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morfrain_encilgar
Wednesday, May 25th, 2005, 02:47 PM
'Increasing threat' to green belt

Green belt land protecting countryside from urban sprawl is increasingly being threatened by government initiatives, rural campaigners have said.
The Campaign to Protect Rural England said green belt policy - introduced 50 years ago - faced a "major onslaught".

It said government proposals to build more homes and expand airports would have an impact on existing green belt and called for more to be created.

The government has said it is committed to Green Belt policy.

Plans to expand York University and widen the M6 in the West Midlands were also cited as future threats.

"We should be celebrating this 50th anniversary by creating new areas of Green Belt, rather than threatening existing ones," said CPRE chief executive Shaun Spiers.

Mr Spiers said the effectiveness of the policy "is being blunted by the top down imposition of boundary reviews and careless talk of 'replacing' lost Green Belt land elsewhere".

"A crucial element of Green Belts is the permanence of their boundaries," he added.

"It has been remarkably successful in stopping sprawl and protecting the countryside around our towns and cities, thereby improving the quality of life of us all."

Developmental 'threats'

The CPRE said developments that threatened the Green Belt across the country include:

Plans to expand Bath University, encompassing nearly 12 hectares of Green Belt land.

The Cambridgeshire Structure Plan Review Panel Report which recommends the removal of land from the county's Green Belt.

The building of about 6,000 houses west of Stevenage, Herts.

The construction of a fifth park and ride site outside Chester.

Construction of a sports venue serving Nottingham and Derby which will take up nearly 10 hectares of Green Belt.

Plans to build on thousands of homes in the Oxford Green Belt over the coming decades, despite opposition from the local county council.

The government's draft Vision for South East Dorset 2006 which includes an option to build thousands of homes.

Bradford's Unitary Development Plan which clears the way for development including housing.

The expansion of Newcastle Falcons Training Ground which takes 30 hectares out of the Green Belt around Tyne and Wear.

Proposals to either widen the M6 north of the West Midlands or build a new M6 toll road.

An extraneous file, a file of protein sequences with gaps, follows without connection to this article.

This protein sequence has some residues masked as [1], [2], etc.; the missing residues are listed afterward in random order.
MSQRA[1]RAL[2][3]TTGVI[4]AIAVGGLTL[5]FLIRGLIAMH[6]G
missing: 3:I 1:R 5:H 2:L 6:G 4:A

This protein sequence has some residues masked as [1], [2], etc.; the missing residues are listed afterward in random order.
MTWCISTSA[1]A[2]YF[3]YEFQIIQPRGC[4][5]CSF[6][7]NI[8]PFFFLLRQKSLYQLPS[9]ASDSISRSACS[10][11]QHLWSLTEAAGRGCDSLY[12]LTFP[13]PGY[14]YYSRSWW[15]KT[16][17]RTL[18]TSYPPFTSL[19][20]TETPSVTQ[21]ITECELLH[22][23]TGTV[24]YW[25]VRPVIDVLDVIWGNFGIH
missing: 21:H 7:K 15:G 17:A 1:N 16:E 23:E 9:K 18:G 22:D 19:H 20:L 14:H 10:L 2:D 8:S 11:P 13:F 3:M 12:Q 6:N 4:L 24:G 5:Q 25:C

Plans by York University to expand its campus and build a business park which would impact on 117 hectares of Green Belt around York.

Sigel
Thursday, May 26th, 2005, 12:12 PM
It's all about housing. Ever wondered why, in a country with a low birth rate, lots of new houses are needed?
Immigrants are displacing natives from many of our cities. If they don't halt this flood there will be no green spaces left and no natives to enjoy them.

Vanir
Thursday, May 26th, 2005, 12:26 PM
I see it's happening over there too...
http://www.dse.vic.gov.au/melbourne2030online/content/introduction/02_summary.html

Melbourne 2030 is the Leftwing Labor governments plan to expand the urban sprawl here in Melbourne to cram in as MANY immigrants as possible. Steve Bracks (our Lebanese Premier) openly wants 30million or so people in Victoria, and the Labor Party have called before for a 150million population horizon for Australia. We have approximately 20million in all of Aus now, and already the water is running out! 150million is insanity!

But anyway, areas such as the area I live in form "green belts" of original native vegatation, important for many species, and used by migratory birds. Even though this area is fragile, every building application is basically appoved regardless of the impact it will have. Even if the Local Council reject it as unsuitable (like a block of 70 apartments on a smallish block RIGHT on the banks of a creek) the developers just take their appeal to the state run VCAT tribunal, who review council rejections, and (surprise surprise) overturn basically all of them.

Every house that goes up for sale around here is knocked down and 2 or 3 townhouses go up on the one block. 5 years ago it was a beautiful example of wilderness around here, now it is rapidly turning into a concrete hellhole.